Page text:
Newest Reviews
Fate of Lee Khan, The
El Camino: A Breaking Bad Movie
Kid Who Would Be King, The
Making Waves: The Art of Cinematic Sound
America America
Darkest Minds, The
Along Came Jones
Hummingbird Project, The
Under the Table You Must Go
Harry Birrell Presents Films of Love and War
Hanging Tree, The
Godzilla: King of the Monsters
Scooby-Doo! Camp Scare
Itsy Bitsy
Witchmaker, The
Prey, The
If It's Tuesday, This Must Be Belgium
Happy Death Day 2U
Full Moon High
Strange But True
Kamikaze 1989
Never Grow Old
Time of Your Life, The
Mountain Men, The
Best Before Death
John Wick Chapter 3: Parabellum
Non-Stop New York
Once Upon a Time in Deadwood
Alita: Battle Angel
We the Animals
Ibiza Undead
Wings of Eagles, The
Body Parts
Newest Articles
Rock On: That'll Be the Day and Stardust on Blu-ray
Growing Up in Public: 7-63 Up on Blu-ray
Learn Your Craft: Legend of the Witches and Secret Rites on Blu-ray
70s Psycho-Thrillers! And Soon the Darkness and Fright on Blu-ray
Split: Stephen King and George A. Romero's The Dark Half on Blu-ray
Disney Post-Walt: Three Gamechangers
But Doctor, I Am Pagliacci: Tony Hancock's The Rebel and The Punch and Judy Man on Blu-ray
Once Upon a Time in Deadwood: Interview with Director Rene Perez
Shit-Eating Grim: Salo, or the 120 Days of Sodom on Blu-ray
Stallone's 80s Action Alpha and Omega: Nighthawks and Lock Up
Python Prehistory: At Last the 1948 Show and Do Not Adjust Your Set on DVD
You Could Grow to Love This Place: Local Hero on Blu-ray
Anglo-American: Joseph Losey Blu-ray Double Bill - The Criminal and The Go-Between
Marvel's Least Loved and Most Loved: Fantastic 4 vs Avengers: Endgame
Battle of the Skeksis: The Dark Crystal Now and Then
American Madness: Sam Fuller's Shock Corridor and The Naked Kiss on Blu-ray
Flight of the Navigator and the 80s Futurekids
Trains and Training: The British Transport Films Collection Volume 13 on DVD
Holiday from Hell: In Bruges on Blu-ray
The Comedy Stylings of Kurt Russell: Used Cars and Captain Ron
Robot Rocked: The Avengers Cybernauts Trilogy on Blu-ray
Hammer's Bloodthirsty Bad Girls 1970: Lust for a Vampire and Countess Dracula
Hammer to Fall: Kiss Me Deadly on Blu-ray
Home of the Grave: The House That Dripped Blood and Asylum on Blu-ray
Wondrous Women: Supergirl vs Captain Marvel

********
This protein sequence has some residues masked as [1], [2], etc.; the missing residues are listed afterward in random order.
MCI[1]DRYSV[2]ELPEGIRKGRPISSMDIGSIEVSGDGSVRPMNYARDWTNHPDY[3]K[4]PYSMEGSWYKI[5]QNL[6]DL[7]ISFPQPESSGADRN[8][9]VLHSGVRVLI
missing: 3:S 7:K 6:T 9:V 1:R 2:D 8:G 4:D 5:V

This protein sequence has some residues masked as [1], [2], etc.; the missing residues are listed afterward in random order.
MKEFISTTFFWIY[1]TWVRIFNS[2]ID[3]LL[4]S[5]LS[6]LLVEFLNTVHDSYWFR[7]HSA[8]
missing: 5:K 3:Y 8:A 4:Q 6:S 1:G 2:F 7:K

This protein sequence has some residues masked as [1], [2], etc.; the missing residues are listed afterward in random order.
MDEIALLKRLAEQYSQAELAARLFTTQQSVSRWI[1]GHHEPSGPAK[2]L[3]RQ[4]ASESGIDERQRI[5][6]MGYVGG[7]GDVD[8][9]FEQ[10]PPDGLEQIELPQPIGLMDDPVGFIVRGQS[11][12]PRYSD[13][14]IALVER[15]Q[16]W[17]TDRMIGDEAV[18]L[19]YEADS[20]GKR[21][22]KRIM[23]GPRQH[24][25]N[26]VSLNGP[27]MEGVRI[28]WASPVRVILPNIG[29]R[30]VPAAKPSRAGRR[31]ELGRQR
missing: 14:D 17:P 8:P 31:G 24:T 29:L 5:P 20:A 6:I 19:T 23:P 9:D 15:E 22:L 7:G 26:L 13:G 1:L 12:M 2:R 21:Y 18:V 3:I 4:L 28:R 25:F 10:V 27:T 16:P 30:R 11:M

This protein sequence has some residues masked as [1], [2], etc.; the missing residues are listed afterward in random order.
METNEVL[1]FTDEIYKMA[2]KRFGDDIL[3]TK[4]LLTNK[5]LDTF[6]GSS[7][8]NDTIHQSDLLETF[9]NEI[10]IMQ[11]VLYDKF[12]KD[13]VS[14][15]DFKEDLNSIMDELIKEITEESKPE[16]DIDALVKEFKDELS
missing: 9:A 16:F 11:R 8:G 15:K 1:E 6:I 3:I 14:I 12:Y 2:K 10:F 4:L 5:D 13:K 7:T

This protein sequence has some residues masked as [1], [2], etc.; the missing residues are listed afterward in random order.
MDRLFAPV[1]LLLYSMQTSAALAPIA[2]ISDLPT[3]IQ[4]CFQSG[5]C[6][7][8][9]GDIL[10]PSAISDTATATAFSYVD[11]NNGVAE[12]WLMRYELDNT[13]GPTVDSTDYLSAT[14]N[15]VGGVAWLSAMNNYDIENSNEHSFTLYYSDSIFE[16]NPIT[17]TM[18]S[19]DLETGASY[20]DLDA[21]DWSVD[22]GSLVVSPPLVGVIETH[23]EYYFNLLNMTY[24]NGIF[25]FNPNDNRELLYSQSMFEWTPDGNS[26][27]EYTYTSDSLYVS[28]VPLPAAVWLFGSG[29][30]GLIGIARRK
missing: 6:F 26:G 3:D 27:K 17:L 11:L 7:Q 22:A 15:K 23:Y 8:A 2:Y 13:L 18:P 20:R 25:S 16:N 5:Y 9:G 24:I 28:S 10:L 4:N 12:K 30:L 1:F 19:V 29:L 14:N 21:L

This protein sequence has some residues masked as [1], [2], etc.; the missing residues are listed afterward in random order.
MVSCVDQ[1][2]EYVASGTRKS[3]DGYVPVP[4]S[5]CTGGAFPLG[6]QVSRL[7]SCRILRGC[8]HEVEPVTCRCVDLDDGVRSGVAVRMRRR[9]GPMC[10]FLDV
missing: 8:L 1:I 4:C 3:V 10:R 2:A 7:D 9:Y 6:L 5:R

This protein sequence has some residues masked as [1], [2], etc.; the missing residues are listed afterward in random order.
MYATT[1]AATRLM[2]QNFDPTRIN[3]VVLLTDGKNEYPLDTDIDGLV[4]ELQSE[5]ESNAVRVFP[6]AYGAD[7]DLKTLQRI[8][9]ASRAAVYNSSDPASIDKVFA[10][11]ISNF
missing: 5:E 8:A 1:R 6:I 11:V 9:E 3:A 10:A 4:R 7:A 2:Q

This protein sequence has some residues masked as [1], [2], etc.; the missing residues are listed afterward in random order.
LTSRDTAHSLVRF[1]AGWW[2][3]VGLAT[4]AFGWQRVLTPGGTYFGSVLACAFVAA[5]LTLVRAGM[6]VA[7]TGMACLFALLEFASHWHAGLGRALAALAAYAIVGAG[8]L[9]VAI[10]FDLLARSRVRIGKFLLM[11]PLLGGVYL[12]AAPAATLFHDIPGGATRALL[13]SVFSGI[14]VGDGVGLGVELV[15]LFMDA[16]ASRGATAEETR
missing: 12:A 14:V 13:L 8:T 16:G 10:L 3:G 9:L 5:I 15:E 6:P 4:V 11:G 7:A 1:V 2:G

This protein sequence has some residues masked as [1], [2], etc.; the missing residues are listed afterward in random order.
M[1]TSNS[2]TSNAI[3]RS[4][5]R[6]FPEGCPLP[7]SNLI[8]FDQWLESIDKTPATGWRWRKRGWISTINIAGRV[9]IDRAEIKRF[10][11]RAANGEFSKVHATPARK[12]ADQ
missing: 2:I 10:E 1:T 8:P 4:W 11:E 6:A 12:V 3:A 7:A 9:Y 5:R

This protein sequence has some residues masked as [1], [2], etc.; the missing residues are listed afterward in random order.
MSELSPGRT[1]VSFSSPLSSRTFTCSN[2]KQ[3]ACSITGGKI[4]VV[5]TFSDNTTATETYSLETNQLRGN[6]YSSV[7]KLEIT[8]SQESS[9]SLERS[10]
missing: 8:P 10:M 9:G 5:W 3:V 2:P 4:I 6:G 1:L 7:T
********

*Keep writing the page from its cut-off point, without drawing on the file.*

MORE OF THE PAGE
Flesh is Weak, The Fallen WomanBuy this film here.
Year: 1957
Director: Don Chaffey
Stars: John Derek, Milly Vitale, William Franklyn, Martin Benson, Freda Jackson, Norman Wooland, Harold Lang, Patricia Jessel, John Paul, Denis Shaw, Joe Robinson, Roger Snowdon, Patricia Plunkett, Vera Day, Shirley Anne Field
Genre: Drama, Thriller
Rating:  5 (from 1 vote)
Review: Marissa Cooper (Milly Vitale) has just gotten off the bus in the big smoke of London and she’s looking for work. Unfortunately, she’s so green that she sticks out a mile among the more experienced denizens of the city, and quickly grabs the attention of unpleasant sorts who approach her in a café as she pores over the appointments pages of the newspaper. They persuade her that they could get her a job with decent money and all she has to do is party all night with the social elite in an exclusive club called The Golden Bucket; it sounds simple enough, and Marissa doesn’t see what the catch could be, so she agrees. But on her first night, she finds herself dancing and drinking with overbearing businessmen and has to be saved from one by a dashing American, Tony Giani (John Derek)…

Don’t trust him, Marissa! The Flesh is Weak was an early attempt by a British film to tackle the issue of prostitutes and their controlling pimps, a subject that had largely been addressed obliquely before, but as social realism became voguish in the fifties (it had before that, to be fair, but not to this anti-escapist extent) problem pictures of a style that Hollywood had been flexing its relevancy muscles with – drug addiction, juvenile delinquency, corruption and so on – were aped by British films. Much of these were created by low budget studios, and Eros was the one responsible for this, not the cheapest around but by no means the most expensive either, though they had managed to secure the services of a proper American star.